Seconded to MI6, Charles and Helen are in Pakistan on a mission in the Hindu Kush to neutralise Abdul Jaleel Zemar (The Lion), leader of an international terrorist network.
I picked up the briefcase and followed her down the veranda steps. Before we reached the corner that would take us out of view, we turned around. Mozama and Geeta had their arms around each other's shoulders as we waved goodbye
After having donned the entire fancy-dress costume in the privacy of Kayla's bedroom, I came back into the parlour. The women twittered behind their hands and then clapped. Minaxi held up a mirror. I looked every inch a hill tribesman. Pirouetting like a fashion model, I joined in the fun and suddenly produced the Khyber knife from beneath the folds of my garments and brandished it in their faces. Their stunned silence made me realise I'd caused offence. My red face and muttered apology seemed only to make things worse. There was an awkward silence before Minaxi said, "We should leave."
Closing paragraphs of Chapter 110 ...
I wondered if that would be the last time I'd see them; the last time I'd see anyone, for that matter. The task ahead seemed hopeless.
Minaxi tugged at my sleeve and pointed to a barren outcrop of rock just below the snowline. "We have to climb up there. After that, it is easier."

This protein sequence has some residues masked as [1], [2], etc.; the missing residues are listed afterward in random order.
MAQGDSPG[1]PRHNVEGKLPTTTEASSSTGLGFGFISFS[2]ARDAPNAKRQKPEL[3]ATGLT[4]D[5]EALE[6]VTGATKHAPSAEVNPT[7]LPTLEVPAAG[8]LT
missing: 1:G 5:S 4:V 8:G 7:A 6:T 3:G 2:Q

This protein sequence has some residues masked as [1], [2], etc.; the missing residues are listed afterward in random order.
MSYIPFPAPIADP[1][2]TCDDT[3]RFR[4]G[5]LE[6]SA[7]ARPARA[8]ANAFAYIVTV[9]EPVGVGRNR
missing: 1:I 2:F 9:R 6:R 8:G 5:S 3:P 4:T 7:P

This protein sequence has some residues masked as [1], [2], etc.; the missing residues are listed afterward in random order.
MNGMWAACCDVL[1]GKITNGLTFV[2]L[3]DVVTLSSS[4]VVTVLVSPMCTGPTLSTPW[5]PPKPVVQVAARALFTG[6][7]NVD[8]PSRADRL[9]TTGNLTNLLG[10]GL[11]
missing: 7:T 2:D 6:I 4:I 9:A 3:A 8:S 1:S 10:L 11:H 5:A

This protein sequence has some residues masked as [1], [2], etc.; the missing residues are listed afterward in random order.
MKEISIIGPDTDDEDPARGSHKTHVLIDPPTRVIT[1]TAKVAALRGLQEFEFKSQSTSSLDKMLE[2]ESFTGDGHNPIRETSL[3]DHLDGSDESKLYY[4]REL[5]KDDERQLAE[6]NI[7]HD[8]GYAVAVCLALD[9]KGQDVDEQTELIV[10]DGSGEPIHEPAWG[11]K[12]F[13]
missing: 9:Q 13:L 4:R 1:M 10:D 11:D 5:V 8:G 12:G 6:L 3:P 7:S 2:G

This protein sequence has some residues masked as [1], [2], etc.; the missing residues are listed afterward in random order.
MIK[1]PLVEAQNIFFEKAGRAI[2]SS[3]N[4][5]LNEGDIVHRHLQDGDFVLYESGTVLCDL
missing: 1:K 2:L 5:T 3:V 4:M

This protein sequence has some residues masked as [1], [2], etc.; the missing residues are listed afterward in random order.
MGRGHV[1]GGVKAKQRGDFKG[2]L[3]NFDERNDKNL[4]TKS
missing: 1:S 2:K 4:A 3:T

She set off at a pace that left me breathless. She had the agility of a mountain goat as she leapt from rock to rock. After a couple of hundred yards, she looked around to make sure I was keeping up. If it hadn't been for the damned briefcase, I'd have made a better showing, but I was unable to use both hands as she did, to steady myself on the steeper terrain.
When I caught up to her, she said, "Why do you carry that useless thing? It's empty, isn't it? Damaged, too."
"That's as maybe, but it contains .a stronger magic than your mother's knife."
She looked at me in disbelief. "That's not possible. There is no stronger magic."
"Oh yes there is. You'll see."
"If you must bring it, you'd better let me carry it, else night will fall before you get there." I could see the sense in what she said, and I handed it to her. "Give me the knife, too. I have an idea."
No sooner had I done so, that she cut through the thick twine she had used to mend the case, unthreaded it, and slashed the flap away. "Be careful," I said. "There's a homing device in the handle. It's important you don't damage the mechanism."
"Don't worry," she answered with a laugh. Flipping the case over, she plunged the knife into the good side twice, making holes about eighteen inches apart, and she threaded the twine through to form a makeshift belt. "There, that's better." She kissed the hilt of the knife before returning it to me then set off with the case strapped against the small of her back.
In deference to my clumsy progress, she travelled more slowly, giving me a hand up over the more difficult parts. By the time we reached the boulder, a sharp wind had sprung up and I was glad of the woollen jacket.
For the next few hundred yards, the track, if you could call it that, descended about a hundred feet into a narrow gorge. When we reached the bottom, she led me to a sheltered part of the rockface, where we were out of the wind.